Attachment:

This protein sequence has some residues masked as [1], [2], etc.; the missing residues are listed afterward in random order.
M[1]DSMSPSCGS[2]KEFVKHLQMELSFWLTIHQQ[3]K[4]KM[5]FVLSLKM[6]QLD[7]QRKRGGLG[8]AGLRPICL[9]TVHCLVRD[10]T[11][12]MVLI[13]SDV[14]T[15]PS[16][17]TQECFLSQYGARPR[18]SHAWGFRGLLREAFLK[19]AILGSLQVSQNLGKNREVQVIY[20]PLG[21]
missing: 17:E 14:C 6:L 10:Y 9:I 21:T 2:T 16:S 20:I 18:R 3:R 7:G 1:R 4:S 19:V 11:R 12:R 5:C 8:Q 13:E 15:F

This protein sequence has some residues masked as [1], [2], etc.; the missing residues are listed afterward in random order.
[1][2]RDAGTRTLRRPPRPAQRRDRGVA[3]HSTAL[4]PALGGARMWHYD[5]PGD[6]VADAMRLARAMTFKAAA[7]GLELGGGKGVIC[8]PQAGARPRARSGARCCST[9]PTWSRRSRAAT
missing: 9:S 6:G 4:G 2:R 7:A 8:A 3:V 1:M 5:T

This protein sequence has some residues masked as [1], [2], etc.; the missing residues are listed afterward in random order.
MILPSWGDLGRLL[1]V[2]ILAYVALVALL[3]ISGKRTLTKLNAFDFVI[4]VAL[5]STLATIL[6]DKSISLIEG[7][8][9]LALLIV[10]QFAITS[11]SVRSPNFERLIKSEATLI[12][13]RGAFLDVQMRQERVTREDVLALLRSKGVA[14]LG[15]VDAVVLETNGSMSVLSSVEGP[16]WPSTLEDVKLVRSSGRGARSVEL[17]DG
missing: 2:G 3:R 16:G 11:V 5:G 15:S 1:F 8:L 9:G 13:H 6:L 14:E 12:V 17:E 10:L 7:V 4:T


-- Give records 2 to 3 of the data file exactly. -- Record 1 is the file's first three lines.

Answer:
This protein sequence has some residues masked as [1], [2], etc.; the missing residues are listed afterward in random order.
[1][2]RDAGTRTLRRPPRPAQRRDRGVA[3]HSTAL[4]PALGGARMWHYD[5]PGD[6]VADAMRLARAMTFKAAA[7]GLELGGGKGVIC[8]PQAGARPRARSGARCCST[9]PTWSRRSRAAT
missing: 9:S 6:G 4:G 2:R 7:A 8:A 3:V 1:M 5:T

This protein sequence has some residues masked as [1], [2], etc.; the missing residues are listed afterward in random order.
MILPSWGDLGRLL[1]V[2]ILAYVALVALL[3]ISGKRTLTKLNAFDFVI[4]VAL[5]STLATIL[6]DKSISLIEG[7][8][9]LALLIV[10]QFAITS[11]SVRSPNFERLIKSEATLI[12][13]RGAFLDVQMRQERVTREDVLALLRSKGVA[14]LG[15]VDAVVLETNGSMSVLSSVEGP[16]WPSTLEDVKLVRSSGRGARSVEL[17]DG
missing: 2:G 3:R 16:G 11:V 5:G 15:S 1:F 8:L 9:G 13:H 6:L 14:E 12:V 17:E 10:L 7:V 4:T